While government officials and police have been quick to praise the initial success of Drink Safe Precincts (DSPs), hoteliers and publicans believe some fine-tuning is necessary.

TheShout put three questions to Queensland Hotels Association (QHA) CEO, Justin O’Connor, to gauge his views on how the increased police and Office of Liquor, Gaming and Racing presence had impacted on venues.

Q. Brisbane’s Fortitude Valley and the Townsville CBD have been subjected to extra police patrols, street checks and the establishment of ‘safe zones’ over the past three months. Have the DSPs been a success?

In general terms, the Qld hotel industry supports the Drink Safe Precinct approach on the basis that it represents targeted measures to address identified geographic areas where there is a relatively high level of anti-social and criminal conduct resulting in part from the mis-use of drugs and alcohol, and a high level of ‘incidents’ which are directly related to the very high number of patrons who visit these areas.

In the case of central Surfers Paradise and Fortitude Valley, they both contain very high levels of liquor licensed businesses, they both contain a high level of late night ‘nightclub’ businesses, and they both enjoy very high levels of patronage from a younger demographic – 18 to 24 age group.

We are supporting the DSP approach wherein young patrons are drawn to these locales, and relatively scarce public resources such as police officers, ambulance and fist aid staff, drug counselors and medics, and other volunteer support services such as chaplains are able to focus their efforts to best effect.

Q. Are you convinced that licensee feedback is being actively sought and taken into account by government officials and police?

The DSP committees have generally been built on the foundations of the (pre) existing Liquor Accord Groups or committees in the three areas. Accordingly, the DSP process represents an evolutionary improvement over existing local arrangements for crowd and issue management.

There was some initial frustration from licensees about potentially ‘re-inventing the wheel’ but this has dissipated as time and improved cooperation and liaison has ensued.

Licensees and patrons are very pleased with the improved numbers, presence and effectiveness of police operations. The liquor industry has consistently supported a greater police presence in and near entertainment precincts as there is no greater deterrent to anti-social activity than a blue uniform.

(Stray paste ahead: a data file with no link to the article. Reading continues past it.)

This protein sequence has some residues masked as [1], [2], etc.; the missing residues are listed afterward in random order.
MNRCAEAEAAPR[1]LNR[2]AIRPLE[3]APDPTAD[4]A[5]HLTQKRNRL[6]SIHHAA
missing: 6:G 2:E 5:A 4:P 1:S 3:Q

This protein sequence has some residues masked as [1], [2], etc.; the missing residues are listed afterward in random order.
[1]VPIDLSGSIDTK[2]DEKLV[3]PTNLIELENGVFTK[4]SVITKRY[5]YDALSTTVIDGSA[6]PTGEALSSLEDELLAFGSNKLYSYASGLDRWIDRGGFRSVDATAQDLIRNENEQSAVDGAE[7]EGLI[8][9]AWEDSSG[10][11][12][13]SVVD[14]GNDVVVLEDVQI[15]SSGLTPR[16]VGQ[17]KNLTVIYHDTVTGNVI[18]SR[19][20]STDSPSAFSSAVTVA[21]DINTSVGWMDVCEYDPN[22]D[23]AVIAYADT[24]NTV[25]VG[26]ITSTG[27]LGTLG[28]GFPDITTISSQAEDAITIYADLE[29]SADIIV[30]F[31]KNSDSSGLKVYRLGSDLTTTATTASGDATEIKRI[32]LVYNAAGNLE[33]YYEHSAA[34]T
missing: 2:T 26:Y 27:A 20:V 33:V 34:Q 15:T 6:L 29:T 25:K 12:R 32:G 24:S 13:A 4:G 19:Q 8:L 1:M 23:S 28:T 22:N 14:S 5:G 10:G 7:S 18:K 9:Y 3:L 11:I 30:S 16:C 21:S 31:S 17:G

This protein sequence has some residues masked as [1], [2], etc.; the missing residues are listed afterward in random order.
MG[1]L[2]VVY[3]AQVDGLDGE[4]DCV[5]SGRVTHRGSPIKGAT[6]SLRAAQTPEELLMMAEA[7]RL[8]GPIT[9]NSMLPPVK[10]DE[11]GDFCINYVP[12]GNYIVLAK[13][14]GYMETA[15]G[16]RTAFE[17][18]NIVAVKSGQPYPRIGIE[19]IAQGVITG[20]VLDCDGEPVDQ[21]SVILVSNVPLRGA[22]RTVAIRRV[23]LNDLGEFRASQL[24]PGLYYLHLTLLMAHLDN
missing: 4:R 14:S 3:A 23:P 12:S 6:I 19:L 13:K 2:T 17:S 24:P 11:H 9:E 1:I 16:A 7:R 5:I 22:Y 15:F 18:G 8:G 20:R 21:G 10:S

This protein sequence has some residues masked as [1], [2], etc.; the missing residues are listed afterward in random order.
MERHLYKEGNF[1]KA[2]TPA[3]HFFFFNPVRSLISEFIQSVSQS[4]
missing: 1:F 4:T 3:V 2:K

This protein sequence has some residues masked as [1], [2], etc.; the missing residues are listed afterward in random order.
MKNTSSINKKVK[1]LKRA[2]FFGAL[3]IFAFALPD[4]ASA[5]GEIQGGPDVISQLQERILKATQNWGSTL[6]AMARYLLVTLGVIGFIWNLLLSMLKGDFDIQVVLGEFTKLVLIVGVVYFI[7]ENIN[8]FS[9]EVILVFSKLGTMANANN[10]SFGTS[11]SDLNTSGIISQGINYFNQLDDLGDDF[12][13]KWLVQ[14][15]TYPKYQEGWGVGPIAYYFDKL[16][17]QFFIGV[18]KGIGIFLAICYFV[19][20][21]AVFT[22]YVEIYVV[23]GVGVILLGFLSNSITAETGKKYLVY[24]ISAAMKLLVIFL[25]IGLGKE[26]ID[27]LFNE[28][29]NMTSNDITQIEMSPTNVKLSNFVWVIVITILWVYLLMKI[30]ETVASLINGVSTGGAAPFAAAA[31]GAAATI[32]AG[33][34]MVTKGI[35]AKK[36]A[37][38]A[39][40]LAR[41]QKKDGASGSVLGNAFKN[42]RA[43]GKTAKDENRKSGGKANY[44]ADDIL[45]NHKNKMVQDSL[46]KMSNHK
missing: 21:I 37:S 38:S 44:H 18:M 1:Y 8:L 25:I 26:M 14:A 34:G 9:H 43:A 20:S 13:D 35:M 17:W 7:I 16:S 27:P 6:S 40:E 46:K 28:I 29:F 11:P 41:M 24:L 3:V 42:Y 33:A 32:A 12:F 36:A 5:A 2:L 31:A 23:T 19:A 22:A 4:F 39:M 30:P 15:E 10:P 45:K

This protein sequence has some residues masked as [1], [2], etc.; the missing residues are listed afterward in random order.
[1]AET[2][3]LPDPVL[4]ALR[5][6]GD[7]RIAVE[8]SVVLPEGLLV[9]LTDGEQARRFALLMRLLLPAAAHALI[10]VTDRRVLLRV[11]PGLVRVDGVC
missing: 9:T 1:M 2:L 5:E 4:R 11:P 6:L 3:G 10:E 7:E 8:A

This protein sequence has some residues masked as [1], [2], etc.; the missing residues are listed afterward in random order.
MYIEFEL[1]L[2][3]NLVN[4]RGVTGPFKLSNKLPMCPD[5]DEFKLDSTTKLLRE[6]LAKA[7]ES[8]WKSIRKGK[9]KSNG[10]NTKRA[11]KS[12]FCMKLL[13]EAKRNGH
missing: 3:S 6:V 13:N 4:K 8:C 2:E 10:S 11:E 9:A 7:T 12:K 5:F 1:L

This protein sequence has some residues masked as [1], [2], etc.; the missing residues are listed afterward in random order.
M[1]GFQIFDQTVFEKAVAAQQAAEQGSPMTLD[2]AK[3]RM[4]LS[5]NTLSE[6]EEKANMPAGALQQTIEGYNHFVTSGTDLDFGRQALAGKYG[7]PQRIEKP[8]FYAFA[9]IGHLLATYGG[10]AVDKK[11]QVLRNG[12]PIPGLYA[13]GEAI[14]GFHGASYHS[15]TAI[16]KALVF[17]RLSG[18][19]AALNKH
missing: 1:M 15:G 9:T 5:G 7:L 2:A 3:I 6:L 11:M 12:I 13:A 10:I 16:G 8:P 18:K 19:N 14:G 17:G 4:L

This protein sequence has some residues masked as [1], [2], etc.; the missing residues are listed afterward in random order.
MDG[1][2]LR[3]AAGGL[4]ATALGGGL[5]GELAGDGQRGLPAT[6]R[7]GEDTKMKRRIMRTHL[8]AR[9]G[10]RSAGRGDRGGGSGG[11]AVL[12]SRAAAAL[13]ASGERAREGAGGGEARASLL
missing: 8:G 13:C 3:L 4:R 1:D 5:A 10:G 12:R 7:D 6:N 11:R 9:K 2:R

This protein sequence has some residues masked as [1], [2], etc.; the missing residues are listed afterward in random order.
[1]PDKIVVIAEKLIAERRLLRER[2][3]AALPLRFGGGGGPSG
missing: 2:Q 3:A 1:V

Not surprisingly, the advent of higher and more aggressive levels of police presence has had a direct impact in the DSP areas of reducing general and alcohol and drug related anti-social activity.

In summary, it is early days, but the licensed community is cautiously optimistic about the level of cooperation and the overall outcome of DSP planning and activity, but especially the increased and more focused police interventions.

Q. What, if any, changes would you like to see in the Government / Police approach?

There needs to be improved identification of repeat offenders, and more careful and thoughtful follow-up by the justice system.

Police, licensees and members of the public are increasingly frustrated that repeat and violent offenders are not being properly held to account for their actions.

To date, following new regulations in Queensland, seven people have received court-ordered banning orders, with some 20 more in the pipeline.

We need to consistently and forcefully reinforce the message that individuals who fail to meet the community’s standard of behaviour in entertainment venues will be identified and excluded from those venues if they visit violent or repeat anti-social acts on other patrons.

Naturally, we would like to see ongoing consultation, such that the improved industry, police and support services effort is correctly targeted towards those geographic areas where the need is greatest.

For example, an additional 90 police officers are rostered on for the annual ‘schoolies’ event on the Gold Coast, but none are generally allocated for one-off events such as rave and dance parties – this might be fine-tuned over time.

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The Shout Team

The leading online news service for Australia's beer, wine, spirits and hospitality industries.

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